What is it about the on-base percentage that a player like Juan Pierre -- who leads the Dodgers in at-bats, runs scored, hits, stolen bases, triples and games played -- gets knocked for not having his higher than .350?
Pierre has been one of the most consistent players in the Dodgers lineup this season. He plays every day (395 consecutive games, which is the longest active streak in the Majors), makes diving catches in center field on a regular basis and steals second just about every time he gets on base, yet his OBP evidently isn't cutting it.
Essentially, the author is arguing that acquiring playing time, and thus the opportunity to rack up those counting stats, automatically means you're a good hitter. Omar Moreno, playing in all 162 games for the Pirates in 1980 also led his team in all those categories including walks. In the end though he was 9 runs below average offensively because in addition to accumulating 87 runs scored, 13 triples, and 96 stolen bases, he made 551 outs. Yes, 551. Last year for the Cubs Pierre was also 9 runs below average while playing in all 162 games and made 526 outs. This season he's 8 runs below average and has made almost 400 outs.
While there is certainly a strong link between playing time and offensive performance and being able to stay on the field is in itself valuable, in Pierre's case the perception of performance is apparently what counts.
This season, Pierre leads the Dodgers with 147 hits. He is fifth in the NL with 45 multi-hit games, he leads the Majors with 14 sacrifice bunts and he's second in the Majors only to Jose Reyes with 50 stolen bases, and yet his OBP supposedly isn't cutting it.
Well. Multi-hit games are heavily dependant on playing time, sacrifice bunts are nothing to brag about, and while his 50 stolen bases against only 9 caught stealing is very good, historically he's a break even base stealer at best.
In 2003 and 2004 with the Marlins Pierre was an above average offensive player to the tune of 10 and 14 runs respectively. In those seasons his OBP was a healthy .361 and .374 (he also had a .378 OBP for the Rockies in 2001 but was still 3 runs below average in the pre-humidor era). The reason of course is that as Pierre himself explains:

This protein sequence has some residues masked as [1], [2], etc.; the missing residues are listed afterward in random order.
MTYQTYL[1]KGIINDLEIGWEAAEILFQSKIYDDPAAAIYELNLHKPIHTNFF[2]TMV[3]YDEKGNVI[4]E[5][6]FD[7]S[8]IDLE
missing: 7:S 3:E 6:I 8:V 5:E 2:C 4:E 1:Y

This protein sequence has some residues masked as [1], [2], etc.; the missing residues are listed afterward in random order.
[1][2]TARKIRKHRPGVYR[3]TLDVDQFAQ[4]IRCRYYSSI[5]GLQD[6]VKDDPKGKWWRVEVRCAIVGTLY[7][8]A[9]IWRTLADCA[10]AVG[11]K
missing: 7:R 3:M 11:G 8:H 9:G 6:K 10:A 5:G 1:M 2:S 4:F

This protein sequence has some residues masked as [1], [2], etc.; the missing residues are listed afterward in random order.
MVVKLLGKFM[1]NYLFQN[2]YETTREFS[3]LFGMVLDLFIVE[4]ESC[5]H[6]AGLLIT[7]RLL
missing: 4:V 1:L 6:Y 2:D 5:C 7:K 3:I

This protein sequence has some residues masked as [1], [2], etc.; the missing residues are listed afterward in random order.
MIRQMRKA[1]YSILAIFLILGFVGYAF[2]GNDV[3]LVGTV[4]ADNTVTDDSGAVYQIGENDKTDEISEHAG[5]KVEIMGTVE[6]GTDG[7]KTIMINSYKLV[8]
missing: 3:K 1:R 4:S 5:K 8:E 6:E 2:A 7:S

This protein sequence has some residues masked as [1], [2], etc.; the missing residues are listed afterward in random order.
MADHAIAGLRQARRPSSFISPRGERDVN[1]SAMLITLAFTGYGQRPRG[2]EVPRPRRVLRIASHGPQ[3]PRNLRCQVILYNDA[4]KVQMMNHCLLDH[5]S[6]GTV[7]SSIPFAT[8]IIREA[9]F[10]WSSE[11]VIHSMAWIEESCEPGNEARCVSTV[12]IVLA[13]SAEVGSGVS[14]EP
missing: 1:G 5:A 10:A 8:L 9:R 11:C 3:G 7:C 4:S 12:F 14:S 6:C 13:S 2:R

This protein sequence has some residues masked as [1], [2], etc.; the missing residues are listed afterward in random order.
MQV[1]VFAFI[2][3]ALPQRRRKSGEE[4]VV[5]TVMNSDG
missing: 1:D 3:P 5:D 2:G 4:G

When I'm hitting good, my on-base percentage is high and that's just the way it is. The Dodgers knew that before I came here. It is what it is. I just go out there and play the game, and I don't get caught up in all of this.
Indeed, in those three season his batting averages were .305, .326, and .327. The problem is that what the Dodgers should have paid attention to is that Pierre hadn't cracked .300 since 2004 and going into his age 29 season it wasn't exactly likely he would revert to his form as a 23 through 26 year-old.
In order to justify his low OBP the author makes much of his ability to disrupt the pitcher and comes up with this quote from Grady Little.
He's a disruptive force when he's on base. The other team has to be concerned with him regularly and it disrupts the pitcher.
Unfortunately for the Dodgers there is little evidence and in fact there is some evidence to the contrary as documented in The Book that "disruptive" baserunners tend to disrupt the batter more than the defense.
Where the author should have focused perhaps was on Pierre's other contributions on the bases. Since 2000 in my four baserunning metrics he's a positive 27.9 runs making his biggest contribution in advancing on hits to the tune of 18.6 runs. When you add those 27 runs to his total runs above average he comes out 1 run to the good. In other words, offensively over the past almost eight seasons he's been average. Unfortunately, his ledger was heavily stacked in 2003 and 2004 and so in the other six seasons he's been below average.
On the other side of the coin he's also been a below average defender since 2004 and his lack of arm strength is well known. Contrasted with Omar Moreno, who had a monster year with the glove to the tune of saving 17 run over average in 1980 and who was an above average defender until his latter days with the Yankees, Pierre doesn't stack up very well.
Don't get me wrong. When Pierre was with the Cubs I enjoyed watching him play and was a little sad to see him go (but not enough to wish the Cubs had signed him at that price tag of course).
Finally, the author sums up his point by saying...
Whether his OBP is at .324 or .350, Pierre will continue to do the small things for the Dodgers. He bunts, he steals bases, he legs out triples and robs balls in the outfield, yet he'll constantly be scrutinized because he doesn't get on base enough -- that's just the way it's going to be.
And that's just the problem. The things he can do are indeed small things and when he doesn't get on base those small things simply aren't enough to compensate for the big things like power which he does not posses.
He's an exciting player to watch no doubt about it. Just don't pretend that he's a plus offensively when at this point in his career he's clearly not.